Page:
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Monday, June 17, 2024

Ask EPPC: What’s the best way to shop green?

What’s the best way to shop green?

Buying green products is a great start to becoming a more eco-friendly consumer and leading a more sustainable lifestyle. Unfortunately, many companies have caught onto the trend of “buying green” and put misleading words or phrases on their packaging to capture more of this market. Words such as nontoxic, environmentally safe, nonpolluting, natural, no CFC’s and DEA free do not indicate an environmentally friendly product or manufacturing procedure.

These words are usually in reference to health benefits and not necessarily environmental benefits. Instead look out for words such as organic, biodegradable, recycled (preferably 30 percent or more) and sustainable. If you see terms like these on the label, you know you are buying a greener product and thus becoming a more sustainable consumer.

You can make your grocery experience greener too by being aware of what kinds of produce are least detrimental to the environment. It is always the best choice to buy organic when being an eco-friendly consumer, but organic is usually more expensive and sometimes a college budget cannot afford it. If you are going to buy non-organic there are variables to consider next time you’re produce aisle.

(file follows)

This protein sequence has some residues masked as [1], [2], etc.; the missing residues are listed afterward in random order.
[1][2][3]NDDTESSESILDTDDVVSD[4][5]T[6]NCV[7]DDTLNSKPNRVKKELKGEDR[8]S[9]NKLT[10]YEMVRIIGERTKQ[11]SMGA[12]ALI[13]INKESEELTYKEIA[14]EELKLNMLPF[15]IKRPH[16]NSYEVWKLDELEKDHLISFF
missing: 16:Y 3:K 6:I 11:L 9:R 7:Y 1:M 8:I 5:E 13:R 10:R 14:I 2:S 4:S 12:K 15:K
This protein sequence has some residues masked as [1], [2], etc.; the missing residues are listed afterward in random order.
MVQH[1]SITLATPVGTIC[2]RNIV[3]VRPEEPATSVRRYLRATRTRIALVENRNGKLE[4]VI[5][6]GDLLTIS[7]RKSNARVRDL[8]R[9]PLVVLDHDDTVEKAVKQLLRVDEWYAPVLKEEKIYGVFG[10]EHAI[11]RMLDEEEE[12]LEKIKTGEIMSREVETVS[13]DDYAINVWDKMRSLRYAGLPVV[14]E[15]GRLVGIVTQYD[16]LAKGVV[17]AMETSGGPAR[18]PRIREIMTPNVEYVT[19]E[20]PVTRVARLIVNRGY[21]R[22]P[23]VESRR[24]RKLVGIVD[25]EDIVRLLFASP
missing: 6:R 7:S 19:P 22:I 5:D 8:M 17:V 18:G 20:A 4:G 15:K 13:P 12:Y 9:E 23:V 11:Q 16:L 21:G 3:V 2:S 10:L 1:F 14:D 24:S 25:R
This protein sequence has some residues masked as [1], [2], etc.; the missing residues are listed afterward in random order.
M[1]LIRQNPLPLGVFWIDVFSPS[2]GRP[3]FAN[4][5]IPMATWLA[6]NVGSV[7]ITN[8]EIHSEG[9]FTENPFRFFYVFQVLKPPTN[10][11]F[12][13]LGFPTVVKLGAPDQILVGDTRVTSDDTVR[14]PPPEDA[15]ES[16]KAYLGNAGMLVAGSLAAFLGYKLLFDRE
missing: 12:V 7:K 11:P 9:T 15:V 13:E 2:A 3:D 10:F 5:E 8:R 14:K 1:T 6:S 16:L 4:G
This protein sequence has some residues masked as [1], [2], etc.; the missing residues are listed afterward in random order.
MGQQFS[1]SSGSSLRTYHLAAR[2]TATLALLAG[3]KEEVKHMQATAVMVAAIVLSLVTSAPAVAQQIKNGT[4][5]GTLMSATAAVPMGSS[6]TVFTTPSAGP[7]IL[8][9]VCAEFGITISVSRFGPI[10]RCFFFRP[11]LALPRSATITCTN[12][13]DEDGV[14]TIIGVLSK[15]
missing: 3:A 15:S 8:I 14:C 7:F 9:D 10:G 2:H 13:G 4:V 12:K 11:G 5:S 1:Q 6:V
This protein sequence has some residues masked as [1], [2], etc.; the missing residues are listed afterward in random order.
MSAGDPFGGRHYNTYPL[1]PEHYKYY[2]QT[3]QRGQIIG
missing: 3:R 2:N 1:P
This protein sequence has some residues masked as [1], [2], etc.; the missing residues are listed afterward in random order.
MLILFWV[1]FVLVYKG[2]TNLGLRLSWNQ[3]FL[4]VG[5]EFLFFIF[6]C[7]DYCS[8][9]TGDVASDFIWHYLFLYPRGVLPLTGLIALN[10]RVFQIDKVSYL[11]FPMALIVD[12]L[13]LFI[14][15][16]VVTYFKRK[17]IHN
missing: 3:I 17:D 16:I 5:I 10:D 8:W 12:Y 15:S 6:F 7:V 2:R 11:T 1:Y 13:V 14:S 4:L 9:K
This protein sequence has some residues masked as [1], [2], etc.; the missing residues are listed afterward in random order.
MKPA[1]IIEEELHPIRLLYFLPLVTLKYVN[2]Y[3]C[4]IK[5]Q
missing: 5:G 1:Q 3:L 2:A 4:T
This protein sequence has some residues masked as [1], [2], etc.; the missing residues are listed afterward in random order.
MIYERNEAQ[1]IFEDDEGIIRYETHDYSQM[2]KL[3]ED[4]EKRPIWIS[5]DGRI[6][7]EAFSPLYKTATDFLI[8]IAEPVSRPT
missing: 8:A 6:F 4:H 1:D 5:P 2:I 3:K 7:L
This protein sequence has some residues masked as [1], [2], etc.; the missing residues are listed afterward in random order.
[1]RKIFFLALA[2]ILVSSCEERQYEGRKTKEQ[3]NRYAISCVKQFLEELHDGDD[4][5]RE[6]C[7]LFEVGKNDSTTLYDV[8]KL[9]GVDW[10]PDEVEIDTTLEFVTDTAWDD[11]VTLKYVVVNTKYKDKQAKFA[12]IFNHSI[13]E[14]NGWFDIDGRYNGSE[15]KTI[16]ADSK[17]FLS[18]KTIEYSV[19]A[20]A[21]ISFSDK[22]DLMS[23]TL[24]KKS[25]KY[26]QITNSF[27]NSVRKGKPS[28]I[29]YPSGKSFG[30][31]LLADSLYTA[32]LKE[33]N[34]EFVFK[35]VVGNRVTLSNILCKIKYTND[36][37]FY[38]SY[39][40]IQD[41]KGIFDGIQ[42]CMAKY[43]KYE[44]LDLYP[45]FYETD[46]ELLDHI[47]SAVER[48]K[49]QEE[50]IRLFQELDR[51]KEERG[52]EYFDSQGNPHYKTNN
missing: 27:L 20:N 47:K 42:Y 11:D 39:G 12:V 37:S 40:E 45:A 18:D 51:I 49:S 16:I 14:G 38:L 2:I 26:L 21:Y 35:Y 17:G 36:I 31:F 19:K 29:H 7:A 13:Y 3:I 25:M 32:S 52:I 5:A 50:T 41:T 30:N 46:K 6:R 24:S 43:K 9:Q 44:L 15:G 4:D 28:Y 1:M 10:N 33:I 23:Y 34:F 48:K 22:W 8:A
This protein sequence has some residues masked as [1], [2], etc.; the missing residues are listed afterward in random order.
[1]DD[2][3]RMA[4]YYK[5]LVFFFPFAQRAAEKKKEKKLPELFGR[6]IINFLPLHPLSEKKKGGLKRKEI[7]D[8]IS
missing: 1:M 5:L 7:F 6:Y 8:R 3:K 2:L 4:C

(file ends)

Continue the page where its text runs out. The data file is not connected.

Certain fruits and vegetables contain higher levels of pesticide contamination than others, according to the Environmental Working Group. There is even a list called the Dirty Dozen, which lists the 12 types of produce with the highest pesticide concentrations ranging from 47 to 67 pesticides per serving. This list includes celery, peaches, strawberries, apples, domestic blueberries, nectarines, sweet bell peppers, spinach, cherries, potatoes, imported grapes and lettuce.

Ideally, it is both healthier for you and the environment to fork up the extra cash to bypass the conventional type and go for the organic kind, which would reduce your exposure to pesticides by 80 percent. Hopefully these easy tips can help you be a more informed and greener consumer next time you head out to shop.

Got a question for EPPC? Submit it to margaret.link@gmail.com.


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